The fundamental physics of the deformation process in metals is controlled by crystal plasticity, a type of non-recoverable strain whose evolution depends on the deformation history of the material (as in all plastic processes), and the relative orientation of the applied load and the crystalline grains of the metal.
Sheet metal, having been rolled into sheet form, typically has a microstructure that is strongly influenced by the rolling operation, consisting of a characteristic orientation distribution for the grains. These grains interact with each other and with the applied forming loads to control the behavior of the material as a whole.
Our goal is to capture this structure-dependence with very high fidelity, and to be able to predict the material response from the structure.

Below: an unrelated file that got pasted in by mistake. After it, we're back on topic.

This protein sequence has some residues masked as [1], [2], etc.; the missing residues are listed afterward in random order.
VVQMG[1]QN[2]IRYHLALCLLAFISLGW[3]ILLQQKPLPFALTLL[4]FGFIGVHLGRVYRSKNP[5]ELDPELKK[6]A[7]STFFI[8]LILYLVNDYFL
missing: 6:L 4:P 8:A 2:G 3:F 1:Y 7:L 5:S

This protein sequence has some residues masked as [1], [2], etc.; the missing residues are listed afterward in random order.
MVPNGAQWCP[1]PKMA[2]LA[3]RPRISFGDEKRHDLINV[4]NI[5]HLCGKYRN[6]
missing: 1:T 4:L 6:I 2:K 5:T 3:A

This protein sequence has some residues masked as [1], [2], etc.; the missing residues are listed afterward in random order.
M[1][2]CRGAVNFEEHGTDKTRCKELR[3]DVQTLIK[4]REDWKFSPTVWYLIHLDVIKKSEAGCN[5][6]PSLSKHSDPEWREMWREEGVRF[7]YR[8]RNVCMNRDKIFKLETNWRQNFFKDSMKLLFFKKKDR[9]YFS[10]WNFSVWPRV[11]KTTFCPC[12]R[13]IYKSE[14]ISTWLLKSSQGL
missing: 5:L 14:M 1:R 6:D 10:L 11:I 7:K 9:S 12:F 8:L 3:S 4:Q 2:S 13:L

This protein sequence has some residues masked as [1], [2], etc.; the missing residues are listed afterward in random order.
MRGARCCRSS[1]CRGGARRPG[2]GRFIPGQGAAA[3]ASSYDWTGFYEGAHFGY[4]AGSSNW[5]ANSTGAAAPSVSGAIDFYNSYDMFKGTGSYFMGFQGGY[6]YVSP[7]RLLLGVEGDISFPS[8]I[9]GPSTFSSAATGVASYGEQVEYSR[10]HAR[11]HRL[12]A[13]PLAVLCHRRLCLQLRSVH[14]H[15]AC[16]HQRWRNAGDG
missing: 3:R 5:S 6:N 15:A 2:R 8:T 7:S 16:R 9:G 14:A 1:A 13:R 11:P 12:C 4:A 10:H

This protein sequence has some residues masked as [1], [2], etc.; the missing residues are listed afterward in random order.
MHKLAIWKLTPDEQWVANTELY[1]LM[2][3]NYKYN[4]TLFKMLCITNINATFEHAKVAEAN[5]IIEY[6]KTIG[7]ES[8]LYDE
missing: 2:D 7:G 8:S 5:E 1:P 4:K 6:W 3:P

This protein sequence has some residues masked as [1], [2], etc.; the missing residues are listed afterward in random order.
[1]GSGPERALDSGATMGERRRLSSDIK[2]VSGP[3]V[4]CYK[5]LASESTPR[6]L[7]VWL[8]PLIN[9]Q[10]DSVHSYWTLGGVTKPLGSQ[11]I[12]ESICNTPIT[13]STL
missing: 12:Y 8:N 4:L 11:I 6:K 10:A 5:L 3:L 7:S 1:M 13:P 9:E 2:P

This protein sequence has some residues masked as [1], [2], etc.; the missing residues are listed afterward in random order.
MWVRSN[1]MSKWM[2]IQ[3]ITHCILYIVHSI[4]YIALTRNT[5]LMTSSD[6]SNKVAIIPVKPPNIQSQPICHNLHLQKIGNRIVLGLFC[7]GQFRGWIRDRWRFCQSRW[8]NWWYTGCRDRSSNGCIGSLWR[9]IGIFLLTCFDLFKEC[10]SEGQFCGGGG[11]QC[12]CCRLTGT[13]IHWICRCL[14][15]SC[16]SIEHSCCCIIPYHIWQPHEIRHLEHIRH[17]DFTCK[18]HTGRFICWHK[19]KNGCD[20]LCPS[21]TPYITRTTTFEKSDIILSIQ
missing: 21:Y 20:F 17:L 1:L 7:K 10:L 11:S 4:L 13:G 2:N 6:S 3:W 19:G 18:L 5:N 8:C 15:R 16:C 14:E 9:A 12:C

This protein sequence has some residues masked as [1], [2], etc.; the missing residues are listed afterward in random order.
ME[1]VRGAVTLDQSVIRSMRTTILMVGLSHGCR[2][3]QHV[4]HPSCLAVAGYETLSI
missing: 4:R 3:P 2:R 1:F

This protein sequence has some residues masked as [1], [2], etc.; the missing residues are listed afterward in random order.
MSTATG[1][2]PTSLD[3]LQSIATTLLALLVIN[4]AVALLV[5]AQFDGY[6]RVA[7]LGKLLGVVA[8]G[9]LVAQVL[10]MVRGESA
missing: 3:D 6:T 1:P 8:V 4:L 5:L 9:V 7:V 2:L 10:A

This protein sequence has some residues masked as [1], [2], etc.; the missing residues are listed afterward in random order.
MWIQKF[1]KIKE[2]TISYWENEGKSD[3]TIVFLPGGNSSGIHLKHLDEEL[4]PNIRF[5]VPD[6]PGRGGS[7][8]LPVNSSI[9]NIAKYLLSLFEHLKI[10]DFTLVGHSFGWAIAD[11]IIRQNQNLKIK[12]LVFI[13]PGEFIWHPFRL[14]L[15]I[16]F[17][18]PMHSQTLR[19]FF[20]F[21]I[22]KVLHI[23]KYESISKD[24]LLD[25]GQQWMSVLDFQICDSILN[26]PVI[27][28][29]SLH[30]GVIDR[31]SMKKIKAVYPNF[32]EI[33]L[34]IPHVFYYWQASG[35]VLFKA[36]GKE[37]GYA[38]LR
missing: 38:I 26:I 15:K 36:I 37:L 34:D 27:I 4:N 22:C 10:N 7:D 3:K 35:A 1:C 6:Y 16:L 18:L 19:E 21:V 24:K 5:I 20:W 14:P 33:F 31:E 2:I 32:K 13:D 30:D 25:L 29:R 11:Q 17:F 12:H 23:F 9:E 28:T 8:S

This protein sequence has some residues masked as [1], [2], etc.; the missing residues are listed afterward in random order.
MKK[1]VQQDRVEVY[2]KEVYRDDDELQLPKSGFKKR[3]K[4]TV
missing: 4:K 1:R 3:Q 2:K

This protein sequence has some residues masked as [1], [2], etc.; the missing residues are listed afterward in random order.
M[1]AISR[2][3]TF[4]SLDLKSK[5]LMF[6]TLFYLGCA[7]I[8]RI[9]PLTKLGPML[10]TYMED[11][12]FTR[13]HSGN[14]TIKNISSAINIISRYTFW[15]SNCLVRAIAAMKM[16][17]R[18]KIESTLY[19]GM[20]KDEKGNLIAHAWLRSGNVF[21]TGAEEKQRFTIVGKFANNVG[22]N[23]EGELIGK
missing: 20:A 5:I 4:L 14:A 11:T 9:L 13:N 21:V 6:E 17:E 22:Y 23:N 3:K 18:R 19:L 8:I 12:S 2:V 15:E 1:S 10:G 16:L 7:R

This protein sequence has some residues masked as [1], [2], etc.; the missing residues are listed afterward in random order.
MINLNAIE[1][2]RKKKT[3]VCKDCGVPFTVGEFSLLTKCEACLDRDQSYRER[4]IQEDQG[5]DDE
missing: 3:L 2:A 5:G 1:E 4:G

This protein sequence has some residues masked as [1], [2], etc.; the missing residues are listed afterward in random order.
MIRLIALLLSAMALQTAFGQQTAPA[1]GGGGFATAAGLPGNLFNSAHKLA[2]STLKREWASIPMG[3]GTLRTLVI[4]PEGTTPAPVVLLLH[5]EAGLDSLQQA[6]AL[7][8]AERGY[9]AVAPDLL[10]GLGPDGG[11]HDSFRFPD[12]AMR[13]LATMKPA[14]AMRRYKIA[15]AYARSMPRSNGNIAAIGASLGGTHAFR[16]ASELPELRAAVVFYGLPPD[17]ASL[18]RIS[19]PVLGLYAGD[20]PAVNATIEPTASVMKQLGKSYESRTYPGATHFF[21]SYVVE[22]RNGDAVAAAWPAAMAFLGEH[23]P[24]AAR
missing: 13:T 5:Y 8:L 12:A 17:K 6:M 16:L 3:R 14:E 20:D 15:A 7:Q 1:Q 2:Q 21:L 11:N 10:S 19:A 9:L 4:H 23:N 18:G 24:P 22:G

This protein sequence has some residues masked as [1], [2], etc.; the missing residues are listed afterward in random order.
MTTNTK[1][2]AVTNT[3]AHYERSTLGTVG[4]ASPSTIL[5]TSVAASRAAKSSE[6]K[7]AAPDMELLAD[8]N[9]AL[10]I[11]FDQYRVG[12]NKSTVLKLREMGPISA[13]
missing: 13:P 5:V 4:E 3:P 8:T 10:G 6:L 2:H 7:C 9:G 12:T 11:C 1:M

The project involves close collaboration between model builders and implementers, and experimentalists. The major tools are, firstly, the OOF object-oriented finite element code, as a platform for the implementation of model microstructures and candidate behavioral rules, and secondly, the experimental facilities of the NIST Center for Automotive Lightweighting, for characterization of the response of experimental samples on multiple strain paths.